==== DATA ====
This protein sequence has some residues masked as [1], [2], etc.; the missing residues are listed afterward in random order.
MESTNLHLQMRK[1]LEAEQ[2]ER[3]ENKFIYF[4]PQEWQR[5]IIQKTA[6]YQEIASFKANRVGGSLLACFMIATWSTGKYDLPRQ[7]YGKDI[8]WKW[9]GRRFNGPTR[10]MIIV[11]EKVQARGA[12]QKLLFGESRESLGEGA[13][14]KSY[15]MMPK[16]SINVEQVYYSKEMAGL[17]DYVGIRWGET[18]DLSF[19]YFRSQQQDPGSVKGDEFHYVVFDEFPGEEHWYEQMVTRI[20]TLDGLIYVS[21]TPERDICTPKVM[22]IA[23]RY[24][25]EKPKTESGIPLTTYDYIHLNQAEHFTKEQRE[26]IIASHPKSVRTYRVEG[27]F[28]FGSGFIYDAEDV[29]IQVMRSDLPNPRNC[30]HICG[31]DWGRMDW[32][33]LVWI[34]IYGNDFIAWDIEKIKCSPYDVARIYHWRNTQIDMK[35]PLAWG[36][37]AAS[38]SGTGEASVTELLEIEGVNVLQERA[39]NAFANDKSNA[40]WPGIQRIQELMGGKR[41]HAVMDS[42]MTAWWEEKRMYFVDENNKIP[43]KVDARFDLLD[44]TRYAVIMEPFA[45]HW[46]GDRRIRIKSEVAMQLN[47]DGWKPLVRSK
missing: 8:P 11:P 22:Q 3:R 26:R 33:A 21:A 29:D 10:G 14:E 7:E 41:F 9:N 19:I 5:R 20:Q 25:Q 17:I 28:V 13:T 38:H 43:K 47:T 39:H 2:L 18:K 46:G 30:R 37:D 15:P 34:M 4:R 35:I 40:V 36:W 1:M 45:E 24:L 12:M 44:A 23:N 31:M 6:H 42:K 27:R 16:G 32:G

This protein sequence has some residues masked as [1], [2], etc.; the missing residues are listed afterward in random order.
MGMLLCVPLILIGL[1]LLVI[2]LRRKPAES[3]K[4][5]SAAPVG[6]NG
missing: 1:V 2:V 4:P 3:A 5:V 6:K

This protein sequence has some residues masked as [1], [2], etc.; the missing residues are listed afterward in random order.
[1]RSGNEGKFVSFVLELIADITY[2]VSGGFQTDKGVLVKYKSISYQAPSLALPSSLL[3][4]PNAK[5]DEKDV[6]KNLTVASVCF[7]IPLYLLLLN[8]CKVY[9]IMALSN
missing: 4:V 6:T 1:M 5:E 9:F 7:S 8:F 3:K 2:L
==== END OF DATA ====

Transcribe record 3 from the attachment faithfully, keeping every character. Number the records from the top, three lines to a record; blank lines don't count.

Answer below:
This protein sequence has some residues masked as [1], [2], etc.; the missing residues are listed afterward in random order.
[1]RSGNEGKFVSFVLELIADITY[2]VSGGFQTDKGVLVKYKSISYQAPSLALPSSLL[3][4]PNAK[5]DEKDV[6]KNLTVASVCF[7]IPLYLLLLN[8]CKVY[9]IMALSN
missing: 4:V 6:T 1:M 5:E 9:F 7:S 8:F 3:K 2:L